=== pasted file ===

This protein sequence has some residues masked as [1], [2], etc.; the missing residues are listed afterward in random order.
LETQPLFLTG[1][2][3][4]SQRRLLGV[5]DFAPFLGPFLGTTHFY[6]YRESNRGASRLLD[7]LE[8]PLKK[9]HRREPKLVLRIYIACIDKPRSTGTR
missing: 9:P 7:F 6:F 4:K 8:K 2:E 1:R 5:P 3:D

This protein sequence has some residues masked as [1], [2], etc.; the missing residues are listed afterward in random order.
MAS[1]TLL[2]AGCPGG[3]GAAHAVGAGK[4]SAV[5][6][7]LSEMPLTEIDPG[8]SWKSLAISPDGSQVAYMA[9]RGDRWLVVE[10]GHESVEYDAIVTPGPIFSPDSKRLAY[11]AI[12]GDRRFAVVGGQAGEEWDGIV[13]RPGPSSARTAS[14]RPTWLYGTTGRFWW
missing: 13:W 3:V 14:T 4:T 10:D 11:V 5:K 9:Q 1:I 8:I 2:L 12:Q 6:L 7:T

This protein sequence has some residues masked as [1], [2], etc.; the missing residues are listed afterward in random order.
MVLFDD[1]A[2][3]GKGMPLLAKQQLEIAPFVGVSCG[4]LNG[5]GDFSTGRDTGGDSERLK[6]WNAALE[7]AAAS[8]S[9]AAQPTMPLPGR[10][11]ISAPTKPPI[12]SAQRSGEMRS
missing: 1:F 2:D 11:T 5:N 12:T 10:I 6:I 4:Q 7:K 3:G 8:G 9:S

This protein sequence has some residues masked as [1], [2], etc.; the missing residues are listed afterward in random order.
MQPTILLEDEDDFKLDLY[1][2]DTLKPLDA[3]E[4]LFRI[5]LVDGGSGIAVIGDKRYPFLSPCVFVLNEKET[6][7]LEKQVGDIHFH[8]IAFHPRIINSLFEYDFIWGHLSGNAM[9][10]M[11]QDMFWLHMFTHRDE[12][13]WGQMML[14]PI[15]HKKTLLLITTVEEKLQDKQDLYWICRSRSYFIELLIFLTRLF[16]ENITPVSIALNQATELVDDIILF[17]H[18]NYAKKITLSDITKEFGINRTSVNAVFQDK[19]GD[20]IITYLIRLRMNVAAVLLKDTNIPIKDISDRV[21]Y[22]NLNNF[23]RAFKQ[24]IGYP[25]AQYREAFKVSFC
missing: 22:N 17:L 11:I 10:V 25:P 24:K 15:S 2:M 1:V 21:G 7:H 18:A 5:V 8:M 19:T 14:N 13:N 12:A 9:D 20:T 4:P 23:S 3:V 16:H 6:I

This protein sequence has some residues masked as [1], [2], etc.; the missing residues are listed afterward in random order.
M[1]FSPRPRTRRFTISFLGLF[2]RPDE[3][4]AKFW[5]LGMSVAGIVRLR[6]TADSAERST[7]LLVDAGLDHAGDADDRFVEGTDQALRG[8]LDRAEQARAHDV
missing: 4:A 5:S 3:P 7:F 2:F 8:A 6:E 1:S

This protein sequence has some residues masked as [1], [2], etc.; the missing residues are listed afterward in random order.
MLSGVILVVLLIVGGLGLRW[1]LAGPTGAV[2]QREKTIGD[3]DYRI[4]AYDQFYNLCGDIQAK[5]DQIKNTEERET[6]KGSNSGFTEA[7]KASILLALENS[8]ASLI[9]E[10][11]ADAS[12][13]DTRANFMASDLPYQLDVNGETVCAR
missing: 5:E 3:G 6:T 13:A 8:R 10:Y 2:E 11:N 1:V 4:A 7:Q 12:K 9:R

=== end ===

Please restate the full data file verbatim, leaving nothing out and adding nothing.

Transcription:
This protein sequence has some residues masked as [1], [2], etc.; the missing residues are listed afterward in random order.
LETQPLFLTG[1][2][3][4]SQRRLLGV[5]DFAPFLGPFLGTTHFY[6]YRESNRGASRLLD[7]LE[8]PLKK[9]HRREPKLVLRIYIACIDKPRSTGTR
missing: 9:P 7:F 6:F 4:K 8:K 2:E 1:R 5:P 3:D

This protein sequence has some residues masked as [1], [2], etc.; the missing residues are listed afterward in random order.
MAS[1]TLL[2]AGCPGG[3]GAAHAVGAGK[4]SAV[5][6][7]LSEMPLTEIDPG[8]SWKSLAISPDGSQVAYMA[9]RGDRWLVVE[10]GHESVEYDAIVTPGPIFSPDSKRLAY[11]AI[12]GDRRFAVVGGQAGEEWDGIV[13]RPGPSSARTAS[14]RPTWLYGTTGRFWW
missing: 13:W 3:V 14:T 4:T 10:D 11:V 5:K 9:Q 1:I 8:I 2:L 12:Q 6:L 7:T

This protein sequence has some residues masked as [1], [2], etc.; the missing residues are listed afterward in random order.
MVLFDD[1]A[2][3]GKGMPLLAKQQLEIAPFVGVSCG[4]LNG[5]GDFSTGRDTGGDSERLK[6]WNAALE[7]AAAS[8]S[9]AAQPTMPLPGR[10][11]ISAPTKPPI[12]SAQRSGEMRS
missing: 1:F 2:D 11:T 5:N 12:T 10:I 6:I 4:Q 7:K 3:G 8:G 9:S

This protein sequence has some residues masked as [1], [2], etc.; the missing residues are listed afterward in random order.
MQPTILLEDEDDFKLDLY[1][2]DTLKPLDA[3]E[4]LFRI[5]LVDGGSGIAVIGDKRYPFLSPCVFVLNEKET[6][7]LEKQVGDIHFH[8]IAFHPRIINSLFEYDFIWGHLSGNAM[9][10]M[11]QDMFWLHMFTHRDE[12][13]WGQMML[14]PI[15]HKKTLLLITTVEEKLQDKQDLYWICRSRSYFIELLIFLTRLF[16]ENITPVSIALNQATELVDDIILF[17]H[18]NYAKKITLSDITKEFGINRTSVNAVFQDK[19]GD[20]IITYLIRLRMNVAAVLLKDTNIPIKDISDRV[21]Y[22]NLNNF[23]RAFKQ[24]IGYP[25]AQYREAFKVSFC
missing: 22:N 17:L 11:I 10:V 25:P 24:K 15:S 2:M 1:V 21:G 7:H 18:A 5:V 8:M 19:T 14:N 13:N 12:A 9:D 20:T 4:P 23:S 3:V 16:H 6:I

This protein sequence has some residues masked as [1], [2], etc.; the missing residues are listed afterward in random order.
M[1]FSPRPRTRRFTISFLGLF[2]RPDE[3][4]AKFW[5]LGMSVAGIVRLR[6]TADSAERST[7]LLVDAGLDHAGDADDRFVEGTDQALRG[8]LDRAEQARAHDV
missing: 4:A 5:S 3:P 7:F 2:F 8:A 6:E 1:S

This protein sequence has some residues masked as [1], [2], etc.; the missing residues are listed afterward in random order.
MLSGVILVVLLIVGGLGLRW[1]LAGPTGAV[2]QREKTIGD[3]DYRI[4]AYDQFYNLCGDIQAK[5]DQIKNTEERET[6]KGSNSGFTEA[7]KASILLALENS[8]ASLI[9]E[10][11]ADAS[12][13]DTRANFMASDLPYQLDVNGETVCAR
missing: 5:E 3:G 6:T 13:A 8:R 10:Y 2:E 11:N 1:V 4:A 7:Q 12:K 9:R